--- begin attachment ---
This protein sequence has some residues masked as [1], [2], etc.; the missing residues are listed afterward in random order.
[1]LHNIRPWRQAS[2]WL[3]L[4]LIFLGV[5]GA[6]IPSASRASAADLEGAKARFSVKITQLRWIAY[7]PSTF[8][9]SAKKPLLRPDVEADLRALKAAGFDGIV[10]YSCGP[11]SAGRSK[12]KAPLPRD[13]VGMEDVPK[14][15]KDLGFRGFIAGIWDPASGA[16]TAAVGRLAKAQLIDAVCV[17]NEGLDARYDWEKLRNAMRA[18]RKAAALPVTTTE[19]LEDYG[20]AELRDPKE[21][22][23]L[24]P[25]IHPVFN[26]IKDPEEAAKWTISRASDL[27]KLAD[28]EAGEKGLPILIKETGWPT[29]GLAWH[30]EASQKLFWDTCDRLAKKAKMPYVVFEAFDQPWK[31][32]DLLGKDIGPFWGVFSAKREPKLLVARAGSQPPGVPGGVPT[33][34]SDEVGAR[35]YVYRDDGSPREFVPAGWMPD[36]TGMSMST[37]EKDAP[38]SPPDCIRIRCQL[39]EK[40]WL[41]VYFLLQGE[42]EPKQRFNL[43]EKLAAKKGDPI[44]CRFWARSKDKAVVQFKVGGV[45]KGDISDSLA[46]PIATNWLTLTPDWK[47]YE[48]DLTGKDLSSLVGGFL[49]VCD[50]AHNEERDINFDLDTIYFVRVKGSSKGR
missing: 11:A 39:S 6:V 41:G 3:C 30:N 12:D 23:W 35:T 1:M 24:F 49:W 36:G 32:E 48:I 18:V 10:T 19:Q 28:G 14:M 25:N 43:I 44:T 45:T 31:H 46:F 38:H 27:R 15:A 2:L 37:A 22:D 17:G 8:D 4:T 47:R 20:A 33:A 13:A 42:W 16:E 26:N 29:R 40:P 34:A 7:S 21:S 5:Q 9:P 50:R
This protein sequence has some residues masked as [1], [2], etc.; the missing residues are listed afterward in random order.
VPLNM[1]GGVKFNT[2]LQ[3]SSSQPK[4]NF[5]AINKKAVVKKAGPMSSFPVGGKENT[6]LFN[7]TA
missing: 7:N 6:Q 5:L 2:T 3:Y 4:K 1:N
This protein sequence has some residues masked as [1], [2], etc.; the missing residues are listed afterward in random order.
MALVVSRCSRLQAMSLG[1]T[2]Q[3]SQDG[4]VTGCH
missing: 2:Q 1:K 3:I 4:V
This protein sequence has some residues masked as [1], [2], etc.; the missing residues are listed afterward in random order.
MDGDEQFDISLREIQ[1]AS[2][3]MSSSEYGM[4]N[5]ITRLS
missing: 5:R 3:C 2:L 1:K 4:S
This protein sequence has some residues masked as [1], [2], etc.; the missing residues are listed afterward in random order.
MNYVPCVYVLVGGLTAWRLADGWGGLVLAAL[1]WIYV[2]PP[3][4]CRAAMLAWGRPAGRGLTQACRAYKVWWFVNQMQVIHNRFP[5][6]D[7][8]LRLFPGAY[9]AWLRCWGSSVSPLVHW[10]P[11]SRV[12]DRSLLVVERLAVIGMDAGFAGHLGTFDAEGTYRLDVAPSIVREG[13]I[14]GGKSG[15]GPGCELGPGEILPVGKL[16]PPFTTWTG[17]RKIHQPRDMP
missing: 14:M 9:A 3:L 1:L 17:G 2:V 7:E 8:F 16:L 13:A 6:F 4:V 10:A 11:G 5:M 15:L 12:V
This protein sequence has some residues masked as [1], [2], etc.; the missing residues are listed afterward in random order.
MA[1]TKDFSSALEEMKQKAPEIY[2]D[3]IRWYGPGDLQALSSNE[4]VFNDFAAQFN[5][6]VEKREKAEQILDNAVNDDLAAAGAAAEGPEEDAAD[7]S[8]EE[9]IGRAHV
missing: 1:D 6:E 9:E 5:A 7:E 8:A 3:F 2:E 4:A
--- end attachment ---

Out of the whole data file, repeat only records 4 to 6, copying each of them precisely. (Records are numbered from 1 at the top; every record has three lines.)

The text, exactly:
This protein sequence has some residues masked as [1], [2], etc.; the missing residues are listed afterward in random order.
MDGDEQFDISLREIQ[1]AS[2][3]MSSSEYGM[4]N[5]ITRLS
missing: 5:R 3:C 2:L 1:K 4:S
This protein sequence has some residues masked as [1], [2], etc.; the missing residues are listed afterward in random order.
MNYVPCVYVLVGGLTAWRLADGWGGLVLAAL[1]WIYV[2]PP[3][4]CRAAMLAWGRPAGRGLTQACRAYKVWWFVNQMQVIHNRFP[5][6]D[7][8]LRLFPGAY[9]AWLRCWGSSVSPLVHW[10]P[11]SRV[12]DRSLLVVERLAVIGMDAGFAGHLGTFDAEGTYRLDVAPSIVREG[13]I[14]GGKSG[15]GPGCELGPGEILPVGKL[16]PPFTTWTG[17]RKIHQPRDMP
missing: 14:M 9:A 3:L 1:L 17:G 2:V 7:E 8:F 16:L 13:A 6:F 4:V 10:A 11:G 5:M 15:L 12:V
This protein sequence has some residues masked as [1], [2], etc.; the missing residues are listed afterward in random order.
MA[1]TKDFSSALEEMKQKAPEIY[2]D[3]IRWYGPGDLQALSSNE[4]VFNDFAAQFN[5][6]VEKREKAEQILDNAVNDDLAAAGAAAEGPEEDAAD[7]S[8]EE[9]IGRAHV
missing: 1:D 6:E 9:E 5:A 7:E 8:A 3:F 2:E 4:A